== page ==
While the general lack of involvement in the finance sector may also protect Indigenous workers to some
extent, in all likelihood there will be a substantial effect on the real economy— especially in the assets held
by many Australians. This decline in wealth and income from financial assets are a separate issue that will
be discussed in the final section.
Another consideration is the number of jobs or vacancies that are currently available. Recent Department
DEEWR: of Employment, Education and Workplace Relations (DEEWR) data from their online employment website
Department of showed around 40,500 vacancies were available throughout Australia in mid-February 2009 (Australian
Employment, Government 2009a). This data is not broken down by industry, but the top three occupational groups were:
Education and Labourers, Factory and Machine Workers (6,600); Food, Hospitality and Tourism (4,700) and Marketing and
Workplace Sales Representatives (3,400). While there is considerable indigenous participation in these occupations,
Relations there are also a large number of non-Indigenous persons unemployed with suitable skills.
Overall, the above analysis seems to indicate that Indigenous workers may be less affected by the economic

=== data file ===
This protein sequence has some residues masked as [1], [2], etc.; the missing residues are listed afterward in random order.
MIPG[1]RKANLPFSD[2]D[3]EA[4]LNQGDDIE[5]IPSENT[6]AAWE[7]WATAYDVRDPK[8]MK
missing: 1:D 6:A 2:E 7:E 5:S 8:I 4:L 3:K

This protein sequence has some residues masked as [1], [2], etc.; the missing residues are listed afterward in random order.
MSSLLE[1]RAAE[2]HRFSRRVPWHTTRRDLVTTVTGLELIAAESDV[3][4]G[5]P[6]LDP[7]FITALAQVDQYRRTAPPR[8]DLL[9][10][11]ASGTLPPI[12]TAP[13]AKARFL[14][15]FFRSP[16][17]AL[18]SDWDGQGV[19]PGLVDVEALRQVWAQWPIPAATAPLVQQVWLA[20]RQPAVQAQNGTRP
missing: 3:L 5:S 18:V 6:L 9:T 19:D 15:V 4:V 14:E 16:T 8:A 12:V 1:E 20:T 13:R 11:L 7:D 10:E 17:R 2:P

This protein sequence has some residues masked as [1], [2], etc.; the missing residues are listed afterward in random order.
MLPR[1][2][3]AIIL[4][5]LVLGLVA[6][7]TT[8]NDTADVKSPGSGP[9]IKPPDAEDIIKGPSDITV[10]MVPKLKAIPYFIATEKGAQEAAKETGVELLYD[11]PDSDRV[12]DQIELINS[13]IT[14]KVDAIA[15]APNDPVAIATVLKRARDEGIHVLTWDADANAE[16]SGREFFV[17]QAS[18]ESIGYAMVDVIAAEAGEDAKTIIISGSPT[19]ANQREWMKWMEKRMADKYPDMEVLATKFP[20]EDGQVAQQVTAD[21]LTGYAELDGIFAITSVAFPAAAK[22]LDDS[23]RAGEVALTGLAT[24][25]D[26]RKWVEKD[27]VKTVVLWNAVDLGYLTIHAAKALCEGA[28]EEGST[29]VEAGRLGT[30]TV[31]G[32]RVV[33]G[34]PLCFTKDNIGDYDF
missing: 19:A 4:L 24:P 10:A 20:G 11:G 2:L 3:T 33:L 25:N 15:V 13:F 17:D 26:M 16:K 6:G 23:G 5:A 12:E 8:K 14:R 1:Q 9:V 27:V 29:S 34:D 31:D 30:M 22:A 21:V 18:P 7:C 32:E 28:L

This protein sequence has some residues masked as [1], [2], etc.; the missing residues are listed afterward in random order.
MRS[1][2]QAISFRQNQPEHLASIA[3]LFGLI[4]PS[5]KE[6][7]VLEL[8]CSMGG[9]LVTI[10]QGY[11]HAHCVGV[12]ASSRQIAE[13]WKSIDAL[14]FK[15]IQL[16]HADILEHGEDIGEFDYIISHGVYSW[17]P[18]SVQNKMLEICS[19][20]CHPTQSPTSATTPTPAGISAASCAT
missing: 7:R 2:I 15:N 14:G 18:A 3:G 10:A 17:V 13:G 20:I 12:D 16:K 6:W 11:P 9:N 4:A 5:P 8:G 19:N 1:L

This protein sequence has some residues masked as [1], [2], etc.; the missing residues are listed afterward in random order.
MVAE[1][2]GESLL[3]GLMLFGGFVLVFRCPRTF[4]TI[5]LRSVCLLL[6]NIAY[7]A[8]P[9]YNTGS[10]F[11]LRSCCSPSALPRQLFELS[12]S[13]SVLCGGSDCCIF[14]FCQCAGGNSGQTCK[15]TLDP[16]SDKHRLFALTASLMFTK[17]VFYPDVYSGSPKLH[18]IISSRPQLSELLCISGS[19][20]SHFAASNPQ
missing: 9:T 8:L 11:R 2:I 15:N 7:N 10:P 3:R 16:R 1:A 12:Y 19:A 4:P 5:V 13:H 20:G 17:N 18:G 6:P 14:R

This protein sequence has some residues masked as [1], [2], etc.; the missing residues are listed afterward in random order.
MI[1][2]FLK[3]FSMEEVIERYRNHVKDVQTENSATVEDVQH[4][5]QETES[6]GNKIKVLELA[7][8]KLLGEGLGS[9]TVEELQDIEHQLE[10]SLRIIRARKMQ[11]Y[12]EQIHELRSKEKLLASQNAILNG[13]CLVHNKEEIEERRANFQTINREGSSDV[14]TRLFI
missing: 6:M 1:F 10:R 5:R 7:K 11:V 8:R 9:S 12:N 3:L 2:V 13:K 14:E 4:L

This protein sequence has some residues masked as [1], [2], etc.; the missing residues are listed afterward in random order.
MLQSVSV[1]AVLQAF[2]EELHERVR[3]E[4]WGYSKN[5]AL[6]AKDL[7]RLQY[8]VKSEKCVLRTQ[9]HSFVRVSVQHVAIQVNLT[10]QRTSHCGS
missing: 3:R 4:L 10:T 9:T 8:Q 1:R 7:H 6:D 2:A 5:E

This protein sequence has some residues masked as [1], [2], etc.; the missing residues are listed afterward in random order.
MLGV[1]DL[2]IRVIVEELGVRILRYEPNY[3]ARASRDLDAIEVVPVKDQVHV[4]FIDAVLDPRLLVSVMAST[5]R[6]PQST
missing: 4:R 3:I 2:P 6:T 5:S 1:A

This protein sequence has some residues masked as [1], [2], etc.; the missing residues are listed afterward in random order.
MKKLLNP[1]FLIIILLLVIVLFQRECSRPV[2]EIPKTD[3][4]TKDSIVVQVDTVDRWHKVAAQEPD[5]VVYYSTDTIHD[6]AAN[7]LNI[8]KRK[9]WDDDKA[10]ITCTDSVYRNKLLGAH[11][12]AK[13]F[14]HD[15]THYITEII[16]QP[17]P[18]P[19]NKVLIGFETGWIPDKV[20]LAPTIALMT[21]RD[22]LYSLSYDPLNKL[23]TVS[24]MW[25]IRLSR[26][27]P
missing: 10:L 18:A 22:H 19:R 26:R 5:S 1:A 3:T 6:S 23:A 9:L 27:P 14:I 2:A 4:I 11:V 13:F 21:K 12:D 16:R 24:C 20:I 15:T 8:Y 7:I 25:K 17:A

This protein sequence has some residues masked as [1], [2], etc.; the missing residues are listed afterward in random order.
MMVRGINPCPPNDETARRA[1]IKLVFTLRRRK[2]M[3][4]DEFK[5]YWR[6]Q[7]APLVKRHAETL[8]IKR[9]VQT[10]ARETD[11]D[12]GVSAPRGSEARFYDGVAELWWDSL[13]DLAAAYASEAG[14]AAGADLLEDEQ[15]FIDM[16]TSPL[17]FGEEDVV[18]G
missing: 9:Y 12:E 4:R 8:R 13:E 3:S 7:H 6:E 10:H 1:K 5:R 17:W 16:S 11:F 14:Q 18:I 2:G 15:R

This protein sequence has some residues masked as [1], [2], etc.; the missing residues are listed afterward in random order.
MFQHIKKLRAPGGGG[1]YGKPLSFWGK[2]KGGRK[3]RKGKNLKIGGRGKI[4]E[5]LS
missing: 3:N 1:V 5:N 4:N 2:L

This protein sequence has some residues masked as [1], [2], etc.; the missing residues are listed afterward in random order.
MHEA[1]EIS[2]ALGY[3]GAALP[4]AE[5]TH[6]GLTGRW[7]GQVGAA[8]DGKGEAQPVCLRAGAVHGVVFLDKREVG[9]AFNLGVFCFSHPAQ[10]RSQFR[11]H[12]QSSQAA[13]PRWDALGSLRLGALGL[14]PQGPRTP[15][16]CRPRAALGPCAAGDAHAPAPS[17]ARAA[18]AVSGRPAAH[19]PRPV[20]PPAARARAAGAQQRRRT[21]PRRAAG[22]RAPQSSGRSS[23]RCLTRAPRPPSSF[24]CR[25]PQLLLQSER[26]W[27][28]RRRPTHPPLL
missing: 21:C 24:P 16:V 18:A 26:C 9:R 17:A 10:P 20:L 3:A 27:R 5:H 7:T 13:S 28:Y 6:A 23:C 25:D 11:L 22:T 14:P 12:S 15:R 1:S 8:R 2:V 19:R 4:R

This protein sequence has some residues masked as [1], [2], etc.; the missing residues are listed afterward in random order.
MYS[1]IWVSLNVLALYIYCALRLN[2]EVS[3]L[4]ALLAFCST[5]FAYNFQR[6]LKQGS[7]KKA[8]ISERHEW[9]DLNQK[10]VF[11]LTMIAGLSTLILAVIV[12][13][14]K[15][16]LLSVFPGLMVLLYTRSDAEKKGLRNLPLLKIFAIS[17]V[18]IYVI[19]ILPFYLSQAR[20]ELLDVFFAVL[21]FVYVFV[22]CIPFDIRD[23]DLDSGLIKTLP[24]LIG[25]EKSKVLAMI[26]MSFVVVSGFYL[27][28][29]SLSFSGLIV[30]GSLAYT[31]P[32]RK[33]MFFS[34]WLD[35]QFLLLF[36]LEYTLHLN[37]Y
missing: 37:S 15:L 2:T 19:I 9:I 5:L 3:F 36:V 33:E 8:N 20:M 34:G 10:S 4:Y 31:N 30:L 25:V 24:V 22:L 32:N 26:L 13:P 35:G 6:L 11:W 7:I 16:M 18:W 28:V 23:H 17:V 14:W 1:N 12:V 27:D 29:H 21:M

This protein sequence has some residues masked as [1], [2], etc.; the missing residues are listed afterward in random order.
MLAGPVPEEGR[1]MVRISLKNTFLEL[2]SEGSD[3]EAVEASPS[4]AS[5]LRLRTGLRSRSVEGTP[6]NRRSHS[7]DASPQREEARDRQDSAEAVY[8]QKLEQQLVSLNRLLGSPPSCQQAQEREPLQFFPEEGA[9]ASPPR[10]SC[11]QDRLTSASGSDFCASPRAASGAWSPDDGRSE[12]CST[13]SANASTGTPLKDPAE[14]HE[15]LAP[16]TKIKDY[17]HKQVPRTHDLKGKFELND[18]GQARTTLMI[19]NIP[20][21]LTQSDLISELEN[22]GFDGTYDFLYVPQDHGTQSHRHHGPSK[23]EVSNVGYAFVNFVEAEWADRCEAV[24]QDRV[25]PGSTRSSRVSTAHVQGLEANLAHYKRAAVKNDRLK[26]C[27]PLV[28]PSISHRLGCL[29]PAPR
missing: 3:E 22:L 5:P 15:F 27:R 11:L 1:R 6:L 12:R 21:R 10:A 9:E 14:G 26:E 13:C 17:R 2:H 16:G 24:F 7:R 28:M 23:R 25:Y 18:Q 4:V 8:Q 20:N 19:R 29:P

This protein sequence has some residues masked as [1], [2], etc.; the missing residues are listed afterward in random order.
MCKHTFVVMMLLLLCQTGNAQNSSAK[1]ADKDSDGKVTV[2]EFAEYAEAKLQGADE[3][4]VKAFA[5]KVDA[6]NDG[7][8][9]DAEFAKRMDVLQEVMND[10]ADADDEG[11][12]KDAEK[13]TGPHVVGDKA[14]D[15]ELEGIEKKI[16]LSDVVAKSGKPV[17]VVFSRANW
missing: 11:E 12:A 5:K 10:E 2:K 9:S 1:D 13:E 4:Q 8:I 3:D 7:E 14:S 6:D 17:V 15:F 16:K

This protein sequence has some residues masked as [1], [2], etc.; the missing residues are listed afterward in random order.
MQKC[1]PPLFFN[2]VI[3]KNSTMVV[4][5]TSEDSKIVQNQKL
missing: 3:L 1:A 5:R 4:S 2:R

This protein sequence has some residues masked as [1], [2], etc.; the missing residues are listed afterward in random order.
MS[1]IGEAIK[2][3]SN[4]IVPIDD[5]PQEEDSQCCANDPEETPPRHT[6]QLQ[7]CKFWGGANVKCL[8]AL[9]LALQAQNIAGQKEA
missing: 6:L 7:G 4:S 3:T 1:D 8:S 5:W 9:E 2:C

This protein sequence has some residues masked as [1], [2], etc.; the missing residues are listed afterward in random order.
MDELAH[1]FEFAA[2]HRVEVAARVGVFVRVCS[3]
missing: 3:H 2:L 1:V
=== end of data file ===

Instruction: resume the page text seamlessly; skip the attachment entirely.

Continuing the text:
downturn than other Australian workers. However, even if the demand for Indigenous workers is not
directly affected by sectoral change associated with the economic downturn, the adverse macroeconomic
conditions will probably worsen Indigenous outcomes through their effect on the probability of employment
and unemployment and the incentives for job search. That is, even if there is no decline in the job prospects
in the industries that currently employ Indigenous workers, the higher unemployment among relatively
skilled non-Indigenous workers may mean that there is greater competition for job vacancies.

The dynamics of Indigenous employment and unemployment:

The discouraged worker versus the added worker

Gray and Hunter (2005) demonstrate that the dynamics of Indigenous employment and unemployment are
clearly different to that of other Australians. Using representative samples of job seekers, they demonstrate